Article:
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Editors Note: Today's post comes from Rick Anderson, ASP.NET MVC Programmer/Writer. He discusses using Trace in Windows Azure cloud apps.
Most of the sample code for Windows Azure uses the Trace API. When you create a new Windows Azure Cloud application in Visual Studio (and you have installed the Windows Azure SDK for Visual Studio ), the created application contains the Trace code:
The Windows Azure template generated code has the trace diagnostics listener partially configured, this post will show you how to fully configure tracing.
I like to use Trace.TraceError for errors and Trace.TraceInformation for information.
But calling the Trace API is not enough to actually persist the data in Azure. You need to configure the diagnostic monitor. I use the following code to do that:
private void ConfigDiagnostics()
DiagnosticMonitorConfiguration config =
config.ConfigurationChangePollInterval = TimeSpan.FromMinutes(1d);
config.Logs.BufferQuotaInMB = 500;
config.Logs.ScheduledTransferLogLevelFilter = LogLevel.Verbose;
config.Logs.ScheduledTransferPeriod = TimeSpan.FromMinutes(1d);
In the code above, the transfer rate is set to one minute (which is the minimum, anything lower will be rounded up to one minute). If you application generates trace data very slowly, say one event per minute, only one row will be uploaded from each agent each minute in a separate transaction. By setting the upload rate to 60 minutes, then 60 rows could be packaged into a single batch and uploaded in one transaction -- you would be saving on transaction costs. The downside of using a large transfer period:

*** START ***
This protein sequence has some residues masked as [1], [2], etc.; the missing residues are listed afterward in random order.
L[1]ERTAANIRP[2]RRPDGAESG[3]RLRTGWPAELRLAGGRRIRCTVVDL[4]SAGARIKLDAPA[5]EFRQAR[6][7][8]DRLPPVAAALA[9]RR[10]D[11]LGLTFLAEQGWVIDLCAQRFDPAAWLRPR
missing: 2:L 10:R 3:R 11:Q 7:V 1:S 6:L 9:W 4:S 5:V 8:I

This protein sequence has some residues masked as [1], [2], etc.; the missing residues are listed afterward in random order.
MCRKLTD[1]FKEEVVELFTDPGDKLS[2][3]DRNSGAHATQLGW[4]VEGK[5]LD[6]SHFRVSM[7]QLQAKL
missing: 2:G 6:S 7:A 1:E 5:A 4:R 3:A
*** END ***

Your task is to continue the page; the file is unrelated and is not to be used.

A large delay in data showing up in storage.
If there is a lot of data (dozens of thousands, or hundreds of thousands) of rows, then the upload will be bursty (as opposed to smoothed over) and hence can cause throttling.
The sample sets the ScheduledTransferLogLevelFilter to Verbose, so all trace messages are captured.
To use the code, in the OnStart() method of each web role and worker role, I call ConfigDiagnostics as shown in the following code:
public override bool OnStart()
Trace.TraceInformation("Initializing storage account")
// Code removed for clarity.
Note: The above code works only in Windows Azure Cloud Applications, it won’t work in Windows Azure Web Sites.
Warning: Storing Trace information my incur a charge. See the Windows Azure Pricing Calculator for details. You can view trace data with Azure Storage Explorer under the WADLogsTable.
A best practice is to use a separate storage account for trace data and production data. The following XML from my ServiceConfiguration.Cloud.cscfg file shows the Trace configuration.
<?xml version="1.0" encoding="utf-8"?>
<ServiceConfiguration serviceName="AzureEmailService" xmlns="http://schemas.microsoft.com/ServiceHosting/2008/10/ServiceConfiguration" osFamily="1" osVersion="*" schemaVersion="2012-05.1.7">
<Instances count="1" />
Tracing provides a great way to monitor your Windows Azure application and provide rich information to help debug problems.
For more information on Tracing in Windows Azure, see the following: